Sex chromosomes in plants.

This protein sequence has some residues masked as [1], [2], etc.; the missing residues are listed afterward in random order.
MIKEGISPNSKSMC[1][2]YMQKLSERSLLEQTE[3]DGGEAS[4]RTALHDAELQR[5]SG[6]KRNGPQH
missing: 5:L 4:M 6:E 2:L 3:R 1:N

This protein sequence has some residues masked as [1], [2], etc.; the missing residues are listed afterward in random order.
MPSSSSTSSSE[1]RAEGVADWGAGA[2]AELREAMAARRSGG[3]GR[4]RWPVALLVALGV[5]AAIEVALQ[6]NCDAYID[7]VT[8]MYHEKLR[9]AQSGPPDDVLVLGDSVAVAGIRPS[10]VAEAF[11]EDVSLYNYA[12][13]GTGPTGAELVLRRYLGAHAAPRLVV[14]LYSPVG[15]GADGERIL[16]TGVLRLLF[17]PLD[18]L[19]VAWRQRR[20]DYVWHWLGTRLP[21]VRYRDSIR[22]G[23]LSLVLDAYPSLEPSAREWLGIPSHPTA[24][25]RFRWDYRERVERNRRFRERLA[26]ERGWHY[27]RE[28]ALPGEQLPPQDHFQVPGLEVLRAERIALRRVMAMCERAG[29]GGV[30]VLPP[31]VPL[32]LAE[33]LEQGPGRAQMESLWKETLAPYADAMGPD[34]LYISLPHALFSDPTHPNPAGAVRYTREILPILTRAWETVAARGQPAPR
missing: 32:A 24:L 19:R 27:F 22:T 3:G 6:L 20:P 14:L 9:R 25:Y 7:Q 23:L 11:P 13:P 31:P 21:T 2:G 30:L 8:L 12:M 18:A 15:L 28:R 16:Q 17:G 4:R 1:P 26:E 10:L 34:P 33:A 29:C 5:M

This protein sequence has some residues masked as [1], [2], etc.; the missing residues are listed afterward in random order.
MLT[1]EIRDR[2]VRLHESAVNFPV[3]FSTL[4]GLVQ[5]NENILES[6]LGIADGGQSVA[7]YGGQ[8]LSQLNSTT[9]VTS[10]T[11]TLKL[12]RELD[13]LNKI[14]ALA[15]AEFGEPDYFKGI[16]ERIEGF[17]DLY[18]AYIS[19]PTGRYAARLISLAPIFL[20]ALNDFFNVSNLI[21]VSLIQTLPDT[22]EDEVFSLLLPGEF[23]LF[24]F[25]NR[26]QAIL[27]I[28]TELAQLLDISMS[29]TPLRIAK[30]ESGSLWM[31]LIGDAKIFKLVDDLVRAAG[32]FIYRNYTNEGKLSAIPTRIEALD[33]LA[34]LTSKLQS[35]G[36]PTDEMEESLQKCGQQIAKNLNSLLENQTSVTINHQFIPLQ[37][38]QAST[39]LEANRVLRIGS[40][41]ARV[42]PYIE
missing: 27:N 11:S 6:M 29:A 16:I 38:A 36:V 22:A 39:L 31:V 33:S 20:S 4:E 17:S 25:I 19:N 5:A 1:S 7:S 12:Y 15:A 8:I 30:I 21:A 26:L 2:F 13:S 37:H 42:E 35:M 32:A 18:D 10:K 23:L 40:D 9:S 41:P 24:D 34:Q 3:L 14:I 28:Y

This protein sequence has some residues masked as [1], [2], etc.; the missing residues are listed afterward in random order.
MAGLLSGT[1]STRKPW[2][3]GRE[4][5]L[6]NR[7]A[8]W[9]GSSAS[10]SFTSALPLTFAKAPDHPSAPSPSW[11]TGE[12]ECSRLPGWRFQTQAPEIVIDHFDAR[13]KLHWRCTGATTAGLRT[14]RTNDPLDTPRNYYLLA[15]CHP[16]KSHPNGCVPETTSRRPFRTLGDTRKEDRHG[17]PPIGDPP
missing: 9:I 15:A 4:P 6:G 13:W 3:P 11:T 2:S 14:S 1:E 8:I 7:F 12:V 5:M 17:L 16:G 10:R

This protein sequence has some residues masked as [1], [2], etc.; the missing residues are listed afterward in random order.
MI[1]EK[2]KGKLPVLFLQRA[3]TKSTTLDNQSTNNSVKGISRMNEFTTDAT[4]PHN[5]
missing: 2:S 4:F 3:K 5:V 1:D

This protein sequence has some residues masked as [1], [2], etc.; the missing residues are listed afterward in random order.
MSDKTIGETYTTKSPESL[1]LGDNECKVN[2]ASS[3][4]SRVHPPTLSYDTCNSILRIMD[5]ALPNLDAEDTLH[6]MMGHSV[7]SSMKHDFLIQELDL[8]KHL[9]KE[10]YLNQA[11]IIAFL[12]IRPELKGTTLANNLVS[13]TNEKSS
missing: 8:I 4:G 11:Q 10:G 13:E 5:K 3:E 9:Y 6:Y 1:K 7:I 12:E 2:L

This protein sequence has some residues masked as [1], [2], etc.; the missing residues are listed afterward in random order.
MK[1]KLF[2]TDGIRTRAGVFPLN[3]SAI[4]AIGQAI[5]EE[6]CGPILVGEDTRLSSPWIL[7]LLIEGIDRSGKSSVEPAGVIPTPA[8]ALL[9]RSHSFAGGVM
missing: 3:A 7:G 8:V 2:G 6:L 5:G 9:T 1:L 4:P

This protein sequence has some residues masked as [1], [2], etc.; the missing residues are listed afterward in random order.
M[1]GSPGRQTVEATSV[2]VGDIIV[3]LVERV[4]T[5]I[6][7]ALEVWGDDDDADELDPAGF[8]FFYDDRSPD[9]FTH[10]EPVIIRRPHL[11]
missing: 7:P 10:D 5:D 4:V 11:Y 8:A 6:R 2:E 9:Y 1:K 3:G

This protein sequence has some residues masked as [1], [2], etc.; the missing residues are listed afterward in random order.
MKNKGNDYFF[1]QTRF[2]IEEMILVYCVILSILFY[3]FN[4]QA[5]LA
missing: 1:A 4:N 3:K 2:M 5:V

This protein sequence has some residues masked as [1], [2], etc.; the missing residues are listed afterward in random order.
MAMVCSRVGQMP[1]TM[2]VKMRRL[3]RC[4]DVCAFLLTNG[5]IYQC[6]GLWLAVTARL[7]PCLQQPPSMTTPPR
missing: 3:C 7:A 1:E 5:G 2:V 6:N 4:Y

A majority of plant species are cosexuals forming male (stamens) and female (pistils) sexual organs in each flower. About 5% of species are strictly dioecious and form unisexual flowers, either male or female, on different individuals. A high number of plant species represent intermediate stages, i.e., different forms of flowers are present on one individual (e.g. monoecy) or sexually different individuals occur in populations of plants (e.g. gynoecy). It is well documented that these sexual forms also represent intermediate steps in the evolution of sexuality. Similarly as in animals, there are two basic mechanisms of sex determination in plants: genetic and environmental (hormonal). Among the dioecious species, only a few of them have evolved heteromorphic sex chromosomes, especially white campion (Silene latifolia) and common sorrel (Rumex acetosa). In these two classical species, different sex chromosome-based mechanisms have been described: white campion has the male dominant chromosome Y (the mammalian type of sex determination), while in sorrel the sexuality is controlled by a ratio between the number of X chromosomes and the number of autosomal sets (the drosophila system). Recent molecular analyses show that the plant sex chromosomes are evolutionarily much younger compared with the sex chromosomes in animal species. This fact makes them the optimum models to study early stages of sex chromosome evolution.